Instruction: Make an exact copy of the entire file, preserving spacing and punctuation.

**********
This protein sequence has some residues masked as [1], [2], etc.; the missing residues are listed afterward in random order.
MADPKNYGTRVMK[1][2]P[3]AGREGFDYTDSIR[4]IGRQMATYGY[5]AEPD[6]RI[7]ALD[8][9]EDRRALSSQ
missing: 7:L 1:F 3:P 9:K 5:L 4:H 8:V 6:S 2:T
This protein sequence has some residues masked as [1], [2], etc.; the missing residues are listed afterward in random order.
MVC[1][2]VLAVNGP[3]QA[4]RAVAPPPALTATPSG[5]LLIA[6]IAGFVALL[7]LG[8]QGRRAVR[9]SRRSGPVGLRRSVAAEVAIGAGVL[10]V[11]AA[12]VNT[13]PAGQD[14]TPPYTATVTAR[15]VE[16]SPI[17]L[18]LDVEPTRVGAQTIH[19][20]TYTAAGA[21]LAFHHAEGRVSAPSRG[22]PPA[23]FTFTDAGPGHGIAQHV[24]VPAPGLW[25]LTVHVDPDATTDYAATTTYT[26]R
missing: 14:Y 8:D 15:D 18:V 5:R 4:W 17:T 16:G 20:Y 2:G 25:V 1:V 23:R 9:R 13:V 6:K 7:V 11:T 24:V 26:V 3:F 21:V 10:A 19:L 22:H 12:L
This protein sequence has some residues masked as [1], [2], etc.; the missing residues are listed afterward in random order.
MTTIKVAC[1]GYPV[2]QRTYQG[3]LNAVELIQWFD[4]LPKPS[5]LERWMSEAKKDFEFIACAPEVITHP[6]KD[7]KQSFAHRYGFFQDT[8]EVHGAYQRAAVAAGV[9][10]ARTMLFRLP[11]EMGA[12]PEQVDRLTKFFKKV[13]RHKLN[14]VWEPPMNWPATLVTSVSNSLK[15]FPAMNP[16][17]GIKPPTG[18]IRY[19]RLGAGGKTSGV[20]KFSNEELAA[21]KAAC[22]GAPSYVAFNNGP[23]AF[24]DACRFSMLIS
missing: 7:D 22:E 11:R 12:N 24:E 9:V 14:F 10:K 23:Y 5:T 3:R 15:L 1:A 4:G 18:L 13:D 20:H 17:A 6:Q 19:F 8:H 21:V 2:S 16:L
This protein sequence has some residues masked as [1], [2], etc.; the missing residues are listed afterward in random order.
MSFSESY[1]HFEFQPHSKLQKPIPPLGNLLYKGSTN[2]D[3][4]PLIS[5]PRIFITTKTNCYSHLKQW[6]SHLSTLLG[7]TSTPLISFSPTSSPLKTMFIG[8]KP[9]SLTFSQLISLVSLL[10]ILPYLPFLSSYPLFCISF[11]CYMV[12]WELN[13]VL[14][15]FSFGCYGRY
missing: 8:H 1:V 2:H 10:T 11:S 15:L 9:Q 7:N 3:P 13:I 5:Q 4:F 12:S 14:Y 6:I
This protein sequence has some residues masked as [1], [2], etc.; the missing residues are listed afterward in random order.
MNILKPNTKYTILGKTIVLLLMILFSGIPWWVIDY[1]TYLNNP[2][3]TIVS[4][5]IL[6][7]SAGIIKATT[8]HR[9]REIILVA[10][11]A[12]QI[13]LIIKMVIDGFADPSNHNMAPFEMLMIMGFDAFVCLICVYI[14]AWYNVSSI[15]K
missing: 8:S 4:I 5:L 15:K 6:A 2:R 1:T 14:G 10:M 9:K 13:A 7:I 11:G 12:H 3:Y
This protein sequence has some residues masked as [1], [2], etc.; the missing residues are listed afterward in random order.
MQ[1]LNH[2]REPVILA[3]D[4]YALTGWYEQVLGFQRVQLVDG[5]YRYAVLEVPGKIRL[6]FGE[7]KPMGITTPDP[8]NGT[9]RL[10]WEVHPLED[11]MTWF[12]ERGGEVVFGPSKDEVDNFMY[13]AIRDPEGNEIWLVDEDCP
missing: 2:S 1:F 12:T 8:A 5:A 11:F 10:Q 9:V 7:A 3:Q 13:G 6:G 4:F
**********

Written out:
This protein sequence has some residues masked as [1], [2], etc.; the missing residues are listed afterward in random order.
MADPKNYGTRVMK[1][2]P[3]AGREGFDYTDSIR[4]IGRQMATYGY[5]AEPD[6]RI[7]ALD[8][9]EDRRALSSQ
missing: 7:L 1:F 3:P 9:K 5:L 4:H 8:V 6:S 2:T
This protein sequence has some residues masked as [1], [2], etc.; the missing residues are listed afterward in random order.
MVC[1][2]VLAVNGP[3]QA[4]RAVAPPPALTATPSG[5]LLIA[6]IAGFVALL[7]LG[8]QGRRAVR[9]SRRSGPVGLRRSVAAEVAIGAGVL[10]V[11]AA[12]VNT[13]PAGQD[14]TPPYTATVTAR[15]VE[16]SPI[17]L[18]LDVEPTRVGAQTIH[19][20]TYTAAGA[21]LAFHHAEGRVSAPSRG[22]PPA[23]FTFTDAGPGHGIAQHV[24]VPAPGLW[25]LTVHVDPDATTDYAATTTYT[26]R
missing: 14:Y 8:D 15:D 18:V 5:R 4:W 17:T 16:G 20:Y 2:G 25:V 1:V 23:R 9:R 13:V 6:K 7:V 11:T 24:V 26:V 3:F 21:V 10:A 19:L 22:H 12:L
This protein sequence has some residues masked as [1], [2], etc.; the missing residues are listed afterward in random order.
MTTIKVAC[1]GYPV[2]QRTYQG[3]LNAVELIQWFD[4]LPKPS[5]LERWMSEAKKDFEFIACAPEVITHP[6]KD[7]KQSFAHRYGFFQDT[8]EVHGAYQRAAVAAGV[9][10]ARTMLFRLP[11]EMGA[12]PEQVDRLTKFFKKV[13]RHKLN[14]VWEPPMNWPATLVTSVSNSLK[15]FPAMNP[16][17]GIKPPTG[18]IRY[19]RLGAGGKTSGV[20]KFSNEELAA[21]KAAC[22]GAPSYVAFNNGP[23]AF[24]DACRFSMLIS
missing: 7:D 22:E 11:R 12:N 24:E 9:V 14:F 10:K 23:Y 5:T 3:R 15:L 1:A 4:G 18:L 13:D 20:H 17:A 6:Q 19:F 8:H 21:V 2:S 16:L
This protein sequence has some residues masked as [1], [2], etc.; the missing residues are listed afterward in random order.
MSFSESY[1]HFEFQPHSKLQKPIPPLGNLLYKGSTN[2]D[3][4]PLIS[5]PRIFITTKTNCYSHLKQW[6]SHLSTLLG[7]TSTPLISFSPTSSPLKTMFIG[8]KP[9]SLTFSQLISLVSLL[10]ILPYLPFLSSYPLFCISF[11]CYMV[12]WELN[13]VL[14][15]FSFGCYGRY
missing: 8:H 1:V 2:H 10:T 11:S 15:L 9:Q 7:N 3:P 13:I 5:Q 4:F 12:S 14:Y 6:I
This protein sequence has some residues masked as [1], [2], etc.; the missing residues are listed afterward in random order.
MNILKPNTKYTILGKTIVLLLMILFSGIPWWVIDY[1]TYLNNP[2][3]TIVS[4][5]IL[6][7]SAGIIKATT[8]HR[9]REIILVA[10][11]A[12]QI[13]LIIKMVIDGFADPSNHNMAPFEMLMIMGFDAFVCLICVYI[14]AWYNVSSI[15]K
missing: 8:S 4:I 5:L 15:K 6:A 2:R 1:T 14:G 10:M 9:K 13:A 7:I 11:G 12:H 3:Y
This protein sequence has some residues masked as [1], [2], etc.; the missing residues are listed afterward in random order.
MQ[1]LNH[2]REPVILA[3]D[4]YALTGWYEQVLGFQRVQLVDG[5]YRYAVLEVPGKIRL[6]FGE[7]KPMGITTPDP[8]NGT[9]RL[10]WEVHPLED[11]MTWF[12]ERGGEVVFGPSKDEVDNFMY[13]AIRDPEGNEIWLVDEDCP
missing: 2:S 1:F 12:T 8:A 5:A 11:F 10:Q 9:V 7:A 3:Q 13:G 6:G 4:F